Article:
Limyaael (limyaael) wrote,
Limyaael
limyaael

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On possession, mind control, and hypnosis

Tags: fantasy rants: spring 2007, world-building: magic
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2) Remember not to make any means of control infallible. Otherwise, these people would already have taken over the world, and even if you’re writing a secret-conspiracy-they-discover form of the tale, any battle the protagonists conducted would be foredoomed.

See, that's the problem I have with the Imperius Curse in the Harry Potter series. Basically, all you have to do is really WANT to control another person, then wave the way and say the word...and voilá, you have control over another person's mind. In most cases, the witch or wizard casting the spell can make his or her target do anything; being able to fight the spell is very very rare. And the caster can maintain the control for years.

Given the power of this spell, I don't know why Voldemort and his Death Eaters don't just cast this spell on various influential politicians, newspapermen, judges and so on, telling them that what the Dark Lord wants is good and right, and that from now on they'll work for his goals with unstinting devotion. I also don't know why, given the battles that have appeared in the past two books, that Death Eaters haven't hit members of the Order of the Phoenix with the Imperius Curse in mid-fight. Honestly, isn't making the enemy your friend one of the best ways of defeating the enemy?

But for some reason, this insanely powerful spell is only used on tertiary characters--characters who are little more than mere names mentioned in passing. It makes me wonder why Imperio exists at all.
IMPERIO you-are-not-allowed-to-use-IMPERIO!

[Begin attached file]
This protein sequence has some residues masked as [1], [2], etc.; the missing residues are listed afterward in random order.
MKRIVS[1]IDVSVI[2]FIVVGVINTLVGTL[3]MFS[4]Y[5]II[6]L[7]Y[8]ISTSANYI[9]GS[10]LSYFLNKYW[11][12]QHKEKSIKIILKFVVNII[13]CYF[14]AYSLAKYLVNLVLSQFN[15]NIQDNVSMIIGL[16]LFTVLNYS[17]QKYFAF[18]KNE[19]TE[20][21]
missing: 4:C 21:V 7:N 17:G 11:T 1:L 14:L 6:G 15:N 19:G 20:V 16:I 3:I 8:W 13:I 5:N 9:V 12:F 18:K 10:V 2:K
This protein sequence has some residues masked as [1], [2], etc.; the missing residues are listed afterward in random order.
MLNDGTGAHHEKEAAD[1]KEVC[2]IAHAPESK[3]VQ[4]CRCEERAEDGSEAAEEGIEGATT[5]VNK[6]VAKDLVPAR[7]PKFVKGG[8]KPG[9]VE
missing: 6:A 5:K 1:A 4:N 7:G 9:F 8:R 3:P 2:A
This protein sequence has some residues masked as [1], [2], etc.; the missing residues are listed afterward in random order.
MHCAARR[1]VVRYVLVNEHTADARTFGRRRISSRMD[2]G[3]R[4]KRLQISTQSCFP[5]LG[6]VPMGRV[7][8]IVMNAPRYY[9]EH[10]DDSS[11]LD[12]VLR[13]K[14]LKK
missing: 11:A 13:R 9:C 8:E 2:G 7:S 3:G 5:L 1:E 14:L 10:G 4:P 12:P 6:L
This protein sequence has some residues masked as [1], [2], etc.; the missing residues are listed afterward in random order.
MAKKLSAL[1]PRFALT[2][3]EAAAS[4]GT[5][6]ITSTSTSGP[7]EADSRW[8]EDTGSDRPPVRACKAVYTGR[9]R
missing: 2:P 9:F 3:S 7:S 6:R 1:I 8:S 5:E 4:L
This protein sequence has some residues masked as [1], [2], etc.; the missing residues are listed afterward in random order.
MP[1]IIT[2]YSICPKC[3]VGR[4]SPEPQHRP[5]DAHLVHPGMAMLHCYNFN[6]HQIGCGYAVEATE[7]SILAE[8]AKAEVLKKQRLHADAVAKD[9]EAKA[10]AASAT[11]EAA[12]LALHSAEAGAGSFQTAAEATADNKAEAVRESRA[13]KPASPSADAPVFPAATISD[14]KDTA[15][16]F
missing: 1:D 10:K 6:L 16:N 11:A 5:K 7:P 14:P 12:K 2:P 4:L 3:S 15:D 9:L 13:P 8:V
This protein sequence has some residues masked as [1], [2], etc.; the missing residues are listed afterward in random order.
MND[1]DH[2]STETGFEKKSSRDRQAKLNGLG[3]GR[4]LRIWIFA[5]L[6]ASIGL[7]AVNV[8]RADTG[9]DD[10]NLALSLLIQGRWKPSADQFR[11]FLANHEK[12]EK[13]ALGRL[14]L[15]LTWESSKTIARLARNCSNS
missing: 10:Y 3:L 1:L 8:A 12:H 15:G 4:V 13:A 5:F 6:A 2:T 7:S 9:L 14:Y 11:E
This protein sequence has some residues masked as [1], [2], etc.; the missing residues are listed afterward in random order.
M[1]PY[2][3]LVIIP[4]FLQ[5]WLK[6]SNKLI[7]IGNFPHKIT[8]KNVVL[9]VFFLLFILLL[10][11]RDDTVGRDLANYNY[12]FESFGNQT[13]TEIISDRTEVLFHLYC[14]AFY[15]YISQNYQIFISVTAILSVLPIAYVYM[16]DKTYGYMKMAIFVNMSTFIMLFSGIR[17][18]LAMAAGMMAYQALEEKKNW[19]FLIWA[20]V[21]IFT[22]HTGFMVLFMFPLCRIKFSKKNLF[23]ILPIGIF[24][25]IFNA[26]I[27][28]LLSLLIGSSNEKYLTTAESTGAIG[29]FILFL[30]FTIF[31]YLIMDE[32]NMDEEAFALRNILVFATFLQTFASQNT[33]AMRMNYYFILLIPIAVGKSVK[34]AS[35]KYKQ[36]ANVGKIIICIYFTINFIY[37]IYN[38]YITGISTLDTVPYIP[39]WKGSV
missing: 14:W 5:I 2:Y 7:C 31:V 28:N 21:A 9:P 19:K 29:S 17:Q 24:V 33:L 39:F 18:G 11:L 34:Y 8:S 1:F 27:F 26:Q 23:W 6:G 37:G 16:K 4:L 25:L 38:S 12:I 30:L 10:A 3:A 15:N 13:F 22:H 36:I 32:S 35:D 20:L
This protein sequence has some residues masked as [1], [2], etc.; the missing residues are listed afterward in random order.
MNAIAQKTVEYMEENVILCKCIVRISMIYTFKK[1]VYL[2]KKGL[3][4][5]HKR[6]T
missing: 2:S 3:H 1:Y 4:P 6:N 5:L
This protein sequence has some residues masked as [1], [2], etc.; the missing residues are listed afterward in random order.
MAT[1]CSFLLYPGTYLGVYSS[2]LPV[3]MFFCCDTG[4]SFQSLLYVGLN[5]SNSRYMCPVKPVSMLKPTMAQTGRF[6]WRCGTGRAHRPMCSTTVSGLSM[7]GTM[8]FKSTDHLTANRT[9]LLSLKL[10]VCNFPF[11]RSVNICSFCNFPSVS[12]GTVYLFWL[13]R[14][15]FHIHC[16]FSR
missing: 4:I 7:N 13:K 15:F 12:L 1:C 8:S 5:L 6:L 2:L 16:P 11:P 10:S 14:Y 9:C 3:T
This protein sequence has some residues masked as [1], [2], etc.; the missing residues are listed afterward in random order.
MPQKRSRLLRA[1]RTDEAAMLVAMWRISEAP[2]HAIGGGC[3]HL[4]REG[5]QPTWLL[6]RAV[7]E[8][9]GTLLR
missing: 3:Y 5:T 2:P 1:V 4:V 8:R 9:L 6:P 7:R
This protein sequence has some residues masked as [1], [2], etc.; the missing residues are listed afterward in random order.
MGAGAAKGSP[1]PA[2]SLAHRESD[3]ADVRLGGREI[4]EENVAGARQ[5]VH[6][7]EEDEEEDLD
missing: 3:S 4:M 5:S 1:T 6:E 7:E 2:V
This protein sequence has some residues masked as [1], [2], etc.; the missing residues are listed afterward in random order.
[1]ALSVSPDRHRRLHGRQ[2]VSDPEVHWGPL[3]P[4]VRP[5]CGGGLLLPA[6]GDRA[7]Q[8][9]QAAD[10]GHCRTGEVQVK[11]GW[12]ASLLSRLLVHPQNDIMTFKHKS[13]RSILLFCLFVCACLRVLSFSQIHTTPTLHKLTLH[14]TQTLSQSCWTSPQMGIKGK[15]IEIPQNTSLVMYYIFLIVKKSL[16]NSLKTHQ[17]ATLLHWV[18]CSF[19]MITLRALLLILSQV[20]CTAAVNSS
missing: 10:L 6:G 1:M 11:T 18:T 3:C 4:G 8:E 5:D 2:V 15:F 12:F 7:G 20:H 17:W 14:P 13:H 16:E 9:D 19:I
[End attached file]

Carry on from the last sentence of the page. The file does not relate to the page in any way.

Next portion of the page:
gehayi

10 years ago

phasmas

10 years ago

boxfulofkittens

10 years ago

thricebornfenix

10 years ago

the_s_guy

10 years ago

l_clausewitz

10 years ago

ladysugarquill

9 years ago

gehayi

9 years ago

ladysugarquill

9 years ago

Great rant, really interesting.
Hmmm...not making mind control infallible. Right now I'm experimenting with an idea where the ability for mind control actually tempts the user to control his/her own mind and fold in to a "warm fuzzies," near-vegetative state. But that still sounds a bit too simple so I'm still trying to poke more holes in it. Fortunately, I don't have to find an explanation for why the mind-controllers haven't taken over the world because they have taken over this story's world.

What bothers me most about using mind control in a story, though, is that sometimes it's hard to keep it from slipping out of the fantasy area and into the realm SF. The need to make sure that it's consistent eventually leads to the temptation to describe it in an overly scientific manner, and I'm beginning to fear that it might dilute the fear and the shock felt by the victim of the mind control thing. What's worse, the story actually attempts to make a fantasy rendition of SF dystopias like the ones found in Brave New World or Nineteen Eighty-Four.

Bad plotbunnies.

And now, since Pratchett is the one I can usually rely on to get such things right, I'm wondering whether any of his novels include prominent instances of mind control other than that done by the talking dog in Ankh-Morpork. Can anybody give me a clue?
In Thud! there's a case of demonic possession that's played so subtly that it takes a while for the reader to even notice that a certain character is acting... not so much unlike himself, but rather more like himself than he usually acts. =]

phasmas

10 years ago

l_clausewitz

10 years ago